JULY 22nd, 2018 PASTOR DON PIEPER
In Paul’s Footprints ACTS 20:13-21; 22-38
After pausing to read from the letters Paul wrote during his third missionary trip, we're back in the saddle again. Or more like, back in the boat, as most of Paul's traveling at this late juncture is done by sea. Let's recap the trip. After setting off from his home church in Antioch, Paul went to Ephesus, where he stayed for three years discipling the church there before returning to Macedonia by way of Troas. After planting a church there he sailed to Neapolis, and began visiting the churches he'd planted during his second trip in places like Philippi, Thessalonica, Berea, Athens and Corinth. It was from Corinth that he wrote the letter to the church in Rome we read from last week. Then, after retracing his steps back up north to Macedonia, Paul and company caught a boat back to Troas.
It was there in Troas that Paul preached so long that a young man fell asleep in the upper deck, fell to his death, only to be revived by Paul thru the power of the Holy Spirit. If you think I can be long-winded, you should've been there for that one! The congregation was dropping like flies...!
After a week in Troas, Paul's entourage departs by boat but for some reason Paul travels alone by land to Assos. Why? I don't know, he's on third, and I don't care!
No, wait, that was Who's On First! Point is, Luke doesn't tell us why Paul travels alone on foot to Assos. Maybe Paul goes it alone because he wants to witness along the way - or maybe he just wants to order out for pizza! Luke doesn't say. We don't know.
What we do know is Paul's entourage meet up with him in Assos, and from there, Luke notes, “We sailed together to Mitylene”, which was the capital of the island of Lesbos. Nothing to report there so Luke moves on: “The next day we sailed past the island of Kios.” Kios was the island where the famous Greek poet, Homer, was born but apparently nothing noteworthy happened there either.
So..., “The following day we crossed to the island of Samos.” (Acts 20:15) Samos was the birthplace of Pythagoras, the father of mathematics and geometry. (Yawn) Apparently it was a great place to catch some zzz's so they spent the night and, “A day later we arrived at Miletus.” (Acts 20:15)
Paul invites the leaders of the church in Ephesus to meet him there. Apparently the Holy Spirit has revealed to him that he will not be returning to the church he spent so much time and energy wit-nessing to and disciplining. So they gather to hear his parting words.
Saying goodbye can be hard. Luke notes that “When he had finished speaking..., they all cried as they embraced and kissed him good-bye.” (Acts 20:36-37) Can you picture it? They had a hard time wrenching themselves apart. Maybe it looked a bit like this... ['Funny Farewell' YouTube video]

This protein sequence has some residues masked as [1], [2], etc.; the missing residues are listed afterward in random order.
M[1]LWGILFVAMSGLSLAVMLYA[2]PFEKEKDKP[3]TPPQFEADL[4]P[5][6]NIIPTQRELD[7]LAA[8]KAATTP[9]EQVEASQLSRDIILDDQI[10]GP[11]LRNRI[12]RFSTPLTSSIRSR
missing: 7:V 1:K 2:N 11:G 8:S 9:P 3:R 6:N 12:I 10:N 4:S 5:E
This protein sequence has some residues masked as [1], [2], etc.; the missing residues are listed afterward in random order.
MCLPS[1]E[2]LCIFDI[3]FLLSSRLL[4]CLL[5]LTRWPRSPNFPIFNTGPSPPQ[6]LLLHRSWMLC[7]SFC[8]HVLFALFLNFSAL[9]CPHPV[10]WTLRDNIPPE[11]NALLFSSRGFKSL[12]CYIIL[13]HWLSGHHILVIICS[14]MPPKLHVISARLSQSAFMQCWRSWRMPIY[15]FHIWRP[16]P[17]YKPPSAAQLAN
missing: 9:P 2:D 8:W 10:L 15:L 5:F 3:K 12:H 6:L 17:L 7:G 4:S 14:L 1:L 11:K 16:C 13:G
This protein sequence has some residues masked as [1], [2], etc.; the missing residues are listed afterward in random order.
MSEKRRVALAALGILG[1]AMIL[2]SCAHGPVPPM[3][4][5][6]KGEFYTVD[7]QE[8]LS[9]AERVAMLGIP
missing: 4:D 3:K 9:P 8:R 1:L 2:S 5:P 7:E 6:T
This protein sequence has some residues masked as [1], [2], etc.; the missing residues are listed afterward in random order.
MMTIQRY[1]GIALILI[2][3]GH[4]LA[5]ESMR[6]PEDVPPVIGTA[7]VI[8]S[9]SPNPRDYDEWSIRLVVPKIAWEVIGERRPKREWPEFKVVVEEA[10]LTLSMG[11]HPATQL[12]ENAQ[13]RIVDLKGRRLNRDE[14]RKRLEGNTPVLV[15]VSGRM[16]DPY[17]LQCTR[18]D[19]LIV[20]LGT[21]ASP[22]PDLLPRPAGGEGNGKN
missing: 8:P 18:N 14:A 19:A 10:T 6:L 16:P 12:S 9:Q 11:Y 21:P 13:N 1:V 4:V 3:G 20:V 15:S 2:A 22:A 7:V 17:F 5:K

Looks painful. I'm sure it was. Paul had spent three years with them – far longer than he'd spent with any other church he'd planted. He was like a father to them. It was his labor – his blood, sweat and tears – literally, from which the Ephesian church had been birthed. He'd been beaten, imprisoned and sent into the arena to fight wild animals. He “worked humbly and with many tears.” (Acts 20:19)
He's about to cut his child loose and so he seeks to share some parting words with them. Have you ever received or spoken such words, words intended to leave the child with some last good advice, words of wisdom to help them in the time apart that lies ahead?
Christian comedian, Tim Hawkins, has some fun with that. He tells how his mom, just after he hurt himself, would tell him, “Be careful!” His brother would throw their whammo frisbee – a great name for a flying projectal, by the way – and the frisbee would hit him in the eye! Whamo! And just then his mother would call out from the front steps: Be Careful! Thanks mom...
Or he'd be getting in the car and his mom would say, “Make good decisions!” How would it be, Tim muses, if once she said, “Drive fast and take chances!” Alright...!
Back to Paul's parting words. He wants to encourage them to make good decisions, but he, of course, goes well beyond that. He reminds them of his initial message by which they came to faith: “I have had one message for Jews and Greeks alike – the necessity of repenting from sin and turning to God thru faith our Lord Jesus.” (Acts 20:21)
He reminds them not only to encourage them to stay rooted in the faith that sprang to life when they heard this message but that they have been entrusted to pass it on to others. He also tells them of the insight the Spirit has given him. He informs them that he won't back. And there are more tears.
Then, he offers three key insights we would do well to keep in mind as well. First, he speaks of being led by the Holy Spirit. “I am bound by the Spirit to go to Jerusalem. I don't know what awaits me, except that the Holy Spirit tells me in city after city that jail and suffering lie ahead.”
Paul tells them this so one, they will not try and talk him out of what God has told him he must do; and two, to remind them what it looks like to walk in the Spirit – that prayer is more than talking to God, it is as much about listening as it is about talking. If the church is to thrive, every believer, starting with her leaders, must learn to faithfully listen to and follow the Spirit's leading.
Paul also reminds them that it is this same Holy Spirit that called them into the positions of servant leadership in the church in the first place: “The Holy Spirit has appointed you as leaders.” (Acts 20:28) He's reminding them that when they stepped forward they were following the Spirit.
If we are to be effective as the Body of Christ, we must all learn to do this. It takes both faith and practice. This is part of the reason Jesus puts his Spirit in us in the first place – to speak to us, to lead us, to inspire us, to empower us! For more on that subject check out the message from July 8th...
Paul's second pastoral word is a message of warning: “Guard yourselves and God's people. I know that false teachers, like vicious wolves, will come in among you after I leave...” (Acts 20:28-9)